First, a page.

Research and Reading Groups
There are several research and reading groups organized by students and/or faculty, and new groups are added frequently. These groups are dedicated to keeping abreast of current trends in linguistics research, workshopping data analysis tools and methods, and brainstorming research projects, among other things. If you don’t see the group you are looking for, you can always start one!
Computational Linguistics Group (GUCL)
This is a group of Georgetown University faculty, student, and staff researchers at the intersection of language and computation. Our areas of expertise include natural language processing, corpus linguistics, information retrieval, text mining, and more. Members belong to the Linguistics and/or Computer Science departments. See the GUCL website for more information.
Human Language Technology Group (GU-HLT)
GU-HLT is an interdisciplinary association that brings together students who are interested in pursuing a career in HLT as user experience (UX) researchers, conversation designers (CxD), product managers, and business developers. The group provides a forum for students from the arts, the humanities, and the social sciences to explore career opportunities and build a professional portfolio for careers in the tech sector. Contact: Alexandra Johnston.
Lab for Second Language Acquisition (SLA) and Task-based Research
The Lab for SLA and Task-based Research conducts interdisciplinary and mixed-methods research on how second languages are learned and taught with a particular focus on cognitive-interactionist and task-based approaches. To learn more about the lab, visit the Lab for SLA and Task-based Research website. Contact: Lara Bryfonski.
Morphology/Syntax Reading Group
MSRG is a reading group consisting of graduate students and faculty that meets biweekly to discuss papers which focus on morphological and syntactic theory. It covers a range of topics including the interaction of morphology at the interfaces of phonology and syntax, a comparison of morphological theories from past to present, and analyses of phenomena such as syncretism, root-and-pattern morphology, agreement, concord, and markedness. Contact: Ruth Kramer.
North American Computational Linguistics Olympiad (NACLO)
NACLO is a national competition that requires high school students to apply general problem solving and logic skills to problems in computer science and linguistics, while introducing students to fun versions of the sorts of problems that linguists and computer scientists encounter. The contest consists of two rounds–an open and second-level invitational round–during the Spring semester. More information on the contest can be found at the NACLO website.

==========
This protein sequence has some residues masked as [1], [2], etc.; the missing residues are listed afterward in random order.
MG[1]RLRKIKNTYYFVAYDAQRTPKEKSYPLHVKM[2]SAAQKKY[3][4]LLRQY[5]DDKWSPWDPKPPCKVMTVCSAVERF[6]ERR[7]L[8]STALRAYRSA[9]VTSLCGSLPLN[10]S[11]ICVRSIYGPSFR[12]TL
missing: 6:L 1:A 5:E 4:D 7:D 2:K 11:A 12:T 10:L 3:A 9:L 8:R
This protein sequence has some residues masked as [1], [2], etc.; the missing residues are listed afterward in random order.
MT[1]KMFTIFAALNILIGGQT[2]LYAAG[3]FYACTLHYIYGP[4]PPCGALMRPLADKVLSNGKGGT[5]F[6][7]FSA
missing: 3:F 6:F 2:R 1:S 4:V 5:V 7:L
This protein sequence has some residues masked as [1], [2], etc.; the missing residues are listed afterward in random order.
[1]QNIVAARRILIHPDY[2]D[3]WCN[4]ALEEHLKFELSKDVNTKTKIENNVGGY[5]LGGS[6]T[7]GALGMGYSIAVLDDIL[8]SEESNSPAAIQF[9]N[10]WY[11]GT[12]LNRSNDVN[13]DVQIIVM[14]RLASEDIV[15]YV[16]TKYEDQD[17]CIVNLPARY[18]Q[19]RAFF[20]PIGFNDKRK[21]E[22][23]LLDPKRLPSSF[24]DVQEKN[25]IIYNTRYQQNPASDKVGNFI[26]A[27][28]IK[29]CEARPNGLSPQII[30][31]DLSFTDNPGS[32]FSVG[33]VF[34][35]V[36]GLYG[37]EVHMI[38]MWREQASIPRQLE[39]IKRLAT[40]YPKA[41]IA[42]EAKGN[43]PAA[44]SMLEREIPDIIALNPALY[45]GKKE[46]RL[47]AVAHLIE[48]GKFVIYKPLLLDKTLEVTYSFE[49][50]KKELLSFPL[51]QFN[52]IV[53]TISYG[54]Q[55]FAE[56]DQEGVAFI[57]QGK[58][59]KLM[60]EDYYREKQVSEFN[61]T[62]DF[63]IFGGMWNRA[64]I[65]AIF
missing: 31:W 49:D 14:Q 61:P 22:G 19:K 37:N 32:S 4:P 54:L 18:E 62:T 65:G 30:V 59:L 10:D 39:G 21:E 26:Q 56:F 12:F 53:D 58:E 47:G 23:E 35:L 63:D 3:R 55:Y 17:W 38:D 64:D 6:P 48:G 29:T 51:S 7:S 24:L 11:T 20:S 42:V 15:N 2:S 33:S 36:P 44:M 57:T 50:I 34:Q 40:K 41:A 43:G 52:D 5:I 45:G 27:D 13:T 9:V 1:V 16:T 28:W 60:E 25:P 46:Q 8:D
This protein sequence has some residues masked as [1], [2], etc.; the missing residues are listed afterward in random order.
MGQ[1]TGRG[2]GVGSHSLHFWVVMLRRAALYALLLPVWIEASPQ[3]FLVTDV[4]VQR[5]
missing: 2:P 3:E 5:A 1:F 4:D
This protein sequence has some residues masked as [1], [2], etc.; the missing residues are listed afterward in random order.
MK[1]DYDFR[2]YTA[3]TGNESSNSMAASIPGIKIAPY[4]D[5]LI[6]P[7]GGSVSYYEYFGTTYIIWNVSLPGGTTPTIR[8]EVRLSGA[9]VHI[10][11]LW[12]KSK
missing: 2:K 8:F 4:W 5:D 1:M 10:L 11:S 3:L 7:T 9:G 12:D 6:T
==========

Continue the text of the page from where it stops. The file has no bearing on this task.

The ‘New SLA’ Discussion Group
This group is led by Lourdes Ortega and meets once a month to discuss innovative trends and future directions in the field of second language acquisition (SLA) vis-a-vis the shaping of new generations of SLA researchers for the 21st century. The aim is to support doctoral dissertation work at GU on cutting-edge SLA topics. Contact: Lourdes Ortega.
This reading group brings together faculty and graduate students with interests in phonetics and phonology to present and discuss the latest research, (both their own and others’). Contact: Elizabeth Zsiga.
Semantics Reading Group
The Semantics Reading Group meets weekly to discuss topics in semantics and pragmatics. We are interested in the interfaces with morphology and syntax, and in connections with logic, computational linguistics, language acquisition, and other areas. Our discussions normally center around a couple of readings, sometimes classics but usually recent research, or presentations by students and faculty of their current projects. Contact: Paul Portner.
The Variation Lab meets monthly to discuss ongoing research within variationist (or “Labovian”) sociolinguistics. Student and faculty participants present their own work, learn new methods in quantitative socio, and discuss key new papers in the field.
Contact: Jennifer Nycz.